Lawyers get punched in court: A new meaning to criminal defense?
Lawyers can be notorious sometimes, but maybe even more notorious are the hundreds of lawyer jokes that surround the profession. For example: What’s the difference between a lawyer and a boxing referee? A boxing referee doesn’t get paid more for a longer fight.
Ok, enough with the punch lines. But seriously, though, what’s the difference between a lawyer and a boxer? Nothing apparently, if you ask Pennsylvania lawyer William Bowe, who was punched in court by his client a few weeks ago. The criminal defense attorney received a box to the ears from his client Eric Floyd, who was on trial for murder and had previously requested to fire Bowe.
It appears that this is nothing new for attorney Bowe. He also had his lights knocked out six months ago by his client Eric Arms after a jury convicted him of murder. Ouch.
And it also looks like the entire lawyering profession is getting used to punchy criminal clients. Consider Connecticut public defender Michael Isko, whose client also punched him in the face before a jury in 2006. His client was not in handcuffs because he had a cast on his right arm- the same one he jabbed Isko with. Double ouch.
Or how about attorney Donald Oda, who received lacerations after his client punched him in the eye? Hopefully he had a good cut-man in his corner. And then there’s Kentucky public defender Doug Crickmer, whose black eye from a client sucker-punch can be seen here (or the video here). The list (or the card) goes on and on, really.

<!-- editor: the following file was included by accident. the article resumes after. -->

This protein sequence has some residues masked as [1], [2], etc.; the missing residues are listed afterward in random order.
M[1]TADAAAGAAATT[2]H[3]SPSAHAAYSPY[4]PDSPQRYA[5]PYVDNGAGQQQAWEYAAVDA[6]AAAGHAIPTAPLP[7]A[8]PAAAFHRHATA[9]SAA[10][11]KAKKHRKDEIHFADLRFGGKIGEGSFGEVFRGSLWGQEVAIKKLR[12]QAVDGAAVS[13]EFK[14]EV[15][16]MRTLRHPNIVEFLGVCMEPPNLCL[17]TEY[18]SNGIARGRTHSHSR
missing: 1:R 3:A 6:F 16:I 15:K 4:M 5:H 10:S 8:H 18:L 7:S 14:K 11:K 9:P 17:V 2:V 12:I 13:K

So, what kinds of crimes will a defendant be charged with for punching their lawyer in court? First, the defendant will be held in contempt of court, especially if the punching happened in front of a judge or a jury for everyone to see. This means a fine and/or jail time. And then they’ll probably have to face separate charges for the crimes of assault and battery. This is in addition to whatever charges they are already in court for.
Surprisingly (or not), in the majority of the lawyer-punching incidents we’ve seen, the attorney is gracious enough not to press charges. This is probably because most of these punch-out cases involve a life sentence for a serious felony, such as murder. Moreover, many of the attorneys’ clients are under extreme pressure and frustration due to their situation. Understandably, the defendant already has a lot on their plate.
According to professional conduct rules, defendants who are being charged in a criminal case have the right a new lawyer if they feel that they have received “ineffective assistance of counsel”. This is what most of the clients claimed before they punched their lawyers. Maybe all the flying fists will help lawyers think twice about rendering sub-par service to a client. It looks like the American Bar Association has found a new malpractice deterrent.
In my opinion one good thing about this new phenomenon is, at least it’s not the other way around – you know, lawyers punching their clients. That would only lead to more horrendous lawyer jokes. And besides not pressing charges, several attorney-victims like Doug Crickmer have gone out of their way to formally forgive their clients. At least the profession has maintained some amount of dignity in that regard.
Lawyers who are interested in learning how to take a punch or toughen up a glass jaw might want to find some training tips at the Lawyer-boxer’s blog. In the meantime we won’t be surprised if someone slips a ringside bell beneath the judge’s gavel.